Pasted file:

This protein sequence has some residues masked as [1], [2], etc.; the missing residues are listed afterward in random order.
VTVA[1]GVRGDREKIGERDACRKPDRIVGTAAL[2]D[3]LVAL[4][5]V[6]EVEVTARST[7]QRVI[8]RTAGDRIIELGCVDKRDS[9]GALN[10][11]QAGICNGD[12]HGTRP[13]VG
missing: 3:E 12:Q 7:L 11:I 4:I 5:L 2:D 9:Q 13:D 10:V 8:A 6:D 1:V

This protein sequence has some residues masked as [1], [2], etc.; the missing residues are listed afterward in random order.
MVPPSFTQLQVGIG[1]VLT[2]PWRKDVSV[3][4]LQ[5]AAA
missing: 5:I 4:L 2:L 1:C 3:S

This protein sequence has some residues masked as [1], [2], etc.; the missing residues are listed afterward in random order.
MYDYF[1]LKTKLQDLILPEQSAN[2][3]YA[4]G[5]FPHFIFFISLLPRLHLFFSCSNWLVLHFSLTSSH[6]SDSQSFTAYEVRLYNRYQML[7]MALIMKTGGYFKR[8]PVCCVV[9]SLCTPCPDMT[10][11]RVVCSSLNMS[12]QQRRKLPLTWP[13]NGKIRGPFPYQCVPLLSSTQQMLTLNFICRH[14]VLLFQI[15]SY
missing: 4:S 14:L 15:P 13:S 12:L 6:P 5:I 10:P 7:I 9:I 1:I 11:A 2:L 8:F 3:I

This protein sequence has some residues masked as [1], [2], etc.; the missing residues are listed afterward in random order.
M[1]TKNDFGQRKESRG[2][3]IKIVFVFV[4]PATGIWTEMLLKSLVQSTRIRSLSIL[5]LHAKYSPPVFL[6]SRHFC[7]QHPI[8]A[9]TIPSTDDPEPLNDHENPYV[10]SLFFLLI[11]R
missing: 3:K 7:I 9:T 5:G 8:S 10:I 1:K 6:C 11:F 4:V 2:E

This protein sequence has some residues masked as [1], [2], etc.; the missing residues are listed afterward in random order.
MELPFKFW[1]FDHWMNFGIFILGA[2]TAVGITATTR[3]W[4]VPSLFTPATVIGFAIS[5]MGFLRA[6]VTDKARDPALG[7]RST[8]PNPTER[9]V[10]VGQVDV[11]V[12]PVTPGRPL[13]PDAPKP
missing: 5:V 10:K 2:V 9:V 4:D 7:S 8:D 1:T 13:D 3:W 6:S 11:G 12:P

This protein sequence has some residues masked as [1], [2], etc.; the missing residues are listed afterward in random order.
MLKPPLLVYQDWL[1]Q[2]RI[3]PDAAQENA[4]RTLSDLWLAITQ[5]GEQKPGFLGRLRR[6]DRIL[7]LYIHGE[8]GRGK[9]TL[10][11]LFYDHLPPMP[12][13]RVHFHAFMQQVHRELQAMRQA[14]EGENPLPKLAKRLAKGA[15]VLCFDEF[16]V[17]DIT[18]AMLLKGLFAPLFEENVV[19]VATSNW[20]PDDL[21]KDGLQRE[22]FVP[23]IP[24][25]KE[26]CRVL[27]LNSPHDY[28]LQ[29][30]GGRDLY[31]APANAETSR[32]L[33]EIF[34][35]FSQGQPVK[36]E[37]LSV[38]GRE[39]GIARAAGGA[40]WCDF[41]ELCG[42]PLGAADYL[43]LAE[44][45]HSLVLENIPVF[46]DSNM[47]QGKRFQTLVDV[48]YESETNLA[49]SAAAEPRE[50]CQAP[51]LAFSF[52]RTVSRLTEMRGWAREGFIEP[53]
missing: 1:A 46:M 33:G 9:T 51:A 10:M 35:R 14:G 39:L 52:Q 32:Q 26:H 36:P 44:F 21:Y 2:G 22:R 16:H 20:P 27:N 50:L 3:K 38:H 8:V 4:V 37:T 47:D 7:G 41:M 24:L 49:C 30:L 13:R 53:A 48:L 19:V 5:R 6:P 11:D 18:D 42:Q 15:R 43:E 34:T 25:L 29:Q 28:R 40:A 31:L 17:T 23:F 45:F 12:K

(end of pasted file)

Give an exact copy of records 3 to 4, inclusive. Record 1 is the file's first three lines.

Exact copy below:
This protein sequence has some residues masked as [1], [2], etc.; the missing residues are listed afterward in random order.
MYDYF[1]LKTKLQDLILPEQSAN[2][3]YA[4]G[5]FPHFIFFISLLPRLHLFFSCSNWLVLHFSLTSSH[6]SDSQSFTAYEVRLYNRYQML[7]MALIMKTGGYFKR[8]PVCCVV[9]SLCTPCPDMT[10][11]RVVCSSLNMS[12]QQRRKLPLTWP[13]NGKIRGPFPYQCVPLLSSTQQMLTLNFICRH[14]VLLFQI[15]SY
missing: 4:S 14:L 15:P 13:S 12:L 6:P 5:I 10:P 7:I 9:I 1:I 11:A 2:L 8:F 3:I

This protein sequence has some residues masked as [1], [2], etc.; the missing residues are listed afterward in random order.
M[1]TKNDFGQRKESRG[2][3]IKIVFVFV[4]PATGIWTEMLLKSLVQSTRIRSLSIL[5]LHAKYSPPVFL[6]SRHFC[7]QHPI[8]A[9]TIPSTDDPEPLNDHENPYV[10]SLFFLLI[11]R
missing: 3:K 7:I 9:T 5:G 8:S 10:I 1:K 6:C 11:F 4:V 2:E